Recently Katie was goofing around with a girlfriend who took a series of very sexy photos of her in a bikini.  Now Katie has posted those pictures and used one as her Facebook profile. In one shot, she’s leaning up against a fence with her head tilted back smiling demurely at the camera while her long blond hair cascades down her back.

I can’t show you the photo because her mother is horrified.

Mother and daughter are close and share a lot but in this case, mom thinks the photo is inappropriate and advertising something Katie can’t deliver. She also believes that Katie is too immature to understand the power of that photo on the internet.

Katie thinks mom is being prudish and is enjoying all the attention the photo is attracting.  One of her arguments in favor of keeping the photo up was pointing out how many “Likes” she had on Facebook now.

Well duh!

What kid wouldn’t like that picture?! Girls say, “Good for you!” and boys say, “Bring it on!“ The only people who hate it are adults who have concern for her welfare.

My friend feels like she’s starring in her own After School Special.  Shockingly, Katie’s dad is ok with the photo because he believes the positive attention is building her self-esteem and worried if they demand she remove it, Katie will block her parents on all social media and they won’t be able to monitor her online activity.  Even if they punish her, kids will find a way.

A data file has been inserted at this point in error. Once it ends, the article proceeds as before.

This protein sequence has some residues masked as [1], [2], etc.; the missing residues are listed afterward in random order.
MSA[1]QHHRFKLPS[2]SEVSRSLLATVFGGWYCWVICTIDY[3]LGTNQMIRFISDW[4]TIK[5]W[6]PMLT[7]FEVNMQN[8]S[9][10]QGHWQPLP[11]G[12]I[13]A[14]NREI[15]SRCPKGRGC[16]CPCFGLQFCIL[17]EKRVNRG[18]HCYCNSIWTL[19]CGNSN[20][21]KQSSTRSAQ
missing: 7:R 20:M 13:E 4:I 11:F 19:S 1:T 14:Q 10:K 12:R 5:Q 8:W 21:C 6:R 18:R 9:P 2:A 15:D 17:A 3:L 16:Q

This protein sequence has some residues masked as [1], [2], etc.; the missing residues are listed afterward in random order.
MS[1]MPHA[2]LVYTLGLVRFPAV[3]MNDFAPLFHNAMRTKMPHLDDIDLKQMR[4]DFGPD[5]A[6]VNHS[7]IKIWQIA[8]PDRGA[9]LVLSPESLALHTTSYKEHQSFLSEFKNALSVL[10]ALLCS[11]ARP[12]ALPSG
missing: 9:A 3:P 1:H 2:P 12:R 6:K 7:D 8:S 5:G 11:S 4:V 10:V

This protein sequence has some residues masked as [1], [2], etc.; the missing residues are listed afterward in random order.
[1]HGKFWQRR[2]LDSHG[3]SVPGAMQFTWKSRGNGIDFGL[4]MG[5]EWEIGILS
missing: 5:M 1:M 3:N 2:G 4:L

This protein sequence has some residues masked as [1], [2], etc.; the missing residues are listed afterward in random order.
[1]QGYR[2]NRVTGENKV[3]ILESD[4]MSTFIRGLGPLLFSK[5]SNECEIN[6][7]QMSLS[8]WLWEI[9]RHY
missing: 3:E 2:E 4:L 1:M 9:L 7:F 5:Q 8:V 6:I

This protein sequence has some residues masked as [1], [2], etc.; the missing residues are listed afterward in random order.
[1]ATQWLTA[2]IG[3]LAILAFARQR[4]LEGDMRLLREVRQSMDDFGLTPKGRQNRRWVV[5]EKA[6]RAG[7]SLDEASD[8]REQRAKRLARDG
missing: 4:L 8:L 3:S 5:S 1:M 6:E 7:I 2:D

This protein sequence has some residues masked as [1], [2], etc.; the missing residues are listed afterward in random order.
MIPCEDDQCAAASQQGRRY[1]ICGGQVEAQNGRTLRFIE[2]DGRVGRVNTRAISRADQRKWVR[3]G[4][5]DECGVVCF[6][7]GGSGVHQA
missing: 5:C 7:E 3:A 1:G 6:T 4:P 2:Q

It’s a good thing Wilson doesn’t have girls because he took one look at that photo and went ballistic. There’s no way any daughter of his would ever post that kind of photo online. Of course he doesn’t have a daughter, or know the first thing about the complexities of their fragile teenaged egos.  He is not familiar with heaving sobs into pillows at night or notebooks filled with hearts and boys’ names.

One mother recommended my friend show Katie the movie “Trust,” about a girl who is stalked by an online predator to educate her about the dangers of creating an online profile.  But I’d actually be more worried about the boys in her school than outside creeps.  What message is she sending with the photo?  What situations could it get her into for which she is not prepared? Or is this oversharing and exposure all part of the modern high school experience?

Please weigh in on the issue. Maybe some of you think this kind of photo is fine. Of course my friend could order Katie take down the photos, threaten punishment, lecture her. But she’s looking for a way to get Katie to want to take it down on her own, because she understands why it’s a bad idea and has the information to make better decisions in the future.  Any advice to get to that outcome is welcome!